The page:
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Overview:  Stocks faced a volatile week as performance hinged on progress of coronavirus treatment testing and economic data. The S&P 500 Index recovered to finish down -1.3% for the week. Market sentiment turned positive late in the week on a boost from lower weekly jobless claims and a new round of fiscal stimulus. Bond yields fell on a flight-to-safety trade as crude oil price declines rattled the markets. The 10-year Treasury finished the week at 0.59%. Crude oil witnessed its greatest price fluctuation in over two decades this past week. For the first time in history, the price of the benchmark West Texas Intermediate (WTI) oil closed in negative territory at -$37/barrel. Oil prices quickly rebounded into positive territory, but prices are now down roughly 80% relative to a year ago. Tepid demand for oil and the effects of social distancing are likely to keep oil prices low in the near term and inflation at very low levels. In economic news, initial jobless claims were 4.4 million for the week, bringing the 5-week total to around 26 million. Though still elevated, claims declined for the third consecutive week. The U.S. purchasing managers index (PMI) for April fell to a historical low of 27.4. Weakness was largely driven by a decline in factory activity related to new orders attributed to shelter-in-place public health measures.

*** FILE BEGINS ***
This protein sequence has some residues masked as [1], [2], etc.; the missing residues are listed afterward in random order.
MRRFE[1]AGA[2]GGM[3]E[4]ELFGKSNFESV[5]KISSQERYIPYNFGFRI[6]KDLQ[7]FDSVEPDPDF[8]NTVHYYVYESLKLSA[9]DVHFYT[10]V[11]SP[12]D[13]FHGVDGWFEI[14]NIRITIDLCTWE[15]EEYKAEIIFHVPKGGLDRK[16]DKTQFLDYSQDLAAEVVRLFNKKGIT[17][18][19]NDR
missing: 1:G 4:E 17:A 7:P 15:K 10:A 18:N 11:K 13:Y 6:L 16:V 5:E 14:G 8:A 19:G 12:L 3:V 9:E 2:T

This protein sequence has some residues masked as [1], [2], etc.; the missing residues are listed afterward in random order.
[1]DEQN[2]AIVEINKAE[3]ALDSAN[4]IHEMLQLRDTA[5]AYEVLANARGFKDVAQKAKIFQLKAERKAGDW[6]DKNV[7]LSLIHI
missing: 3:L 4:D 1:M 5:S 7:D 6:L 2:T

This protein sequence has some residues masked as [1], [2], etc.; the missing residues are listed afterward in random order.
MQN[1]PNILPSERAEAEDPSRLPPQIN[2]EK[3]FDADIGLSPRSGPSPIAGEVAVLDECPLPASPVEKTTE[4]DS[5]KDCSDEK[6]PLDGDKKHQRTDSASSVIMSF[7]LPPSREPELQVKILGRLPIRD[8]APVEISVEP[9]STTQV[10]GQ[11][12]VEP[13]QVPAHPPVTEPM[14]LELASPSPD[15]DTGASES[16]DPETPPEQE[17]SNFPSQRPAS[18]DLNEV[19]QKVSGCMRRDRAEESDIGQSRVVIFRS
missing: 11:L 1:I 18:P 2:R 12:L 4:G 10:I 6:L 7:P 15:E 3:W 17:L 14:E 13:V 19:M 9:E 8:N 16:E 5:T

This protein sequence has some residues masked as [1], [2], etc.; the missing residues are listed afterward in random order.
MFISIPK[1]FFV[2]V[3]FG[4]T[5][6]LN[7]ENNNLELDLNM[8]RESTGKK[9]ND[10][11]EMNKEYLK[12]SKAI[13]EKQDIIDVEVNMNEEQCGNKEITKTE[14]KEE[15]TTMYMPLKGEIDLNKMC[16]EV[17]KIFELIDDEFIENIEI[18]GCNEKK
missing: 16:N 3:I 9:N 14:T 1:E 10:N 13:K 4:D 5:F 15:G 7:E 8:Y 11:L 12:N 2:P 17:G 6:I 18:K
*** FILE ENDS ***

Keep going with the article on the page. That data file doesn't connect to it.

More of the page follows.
This Week: Highlights this week are the Federal Open Market Committee (FOMC) meeting mid-week, where the Fed members are likely to focus on steps to ensure businesses remain afloat amidst a collapse in revenues. The other focus will be U.S. GDP for the first quarter of 2020 (Wednesday), with the consensus estimate for -3.8% growth.

Weekly Returns and Data

 

Sources: Goldman Sachs Asset Management, JP Morgan Asset Management

This communication is for informational purposes only. It is not intended as investment advice or an offer or solicitation for the purchase or sale of any financial instrument.

Indices are unmanaged, represent past performance, do not incur fees or expenses, and cannot be invested into directly. Past performance is no guarantee of future results.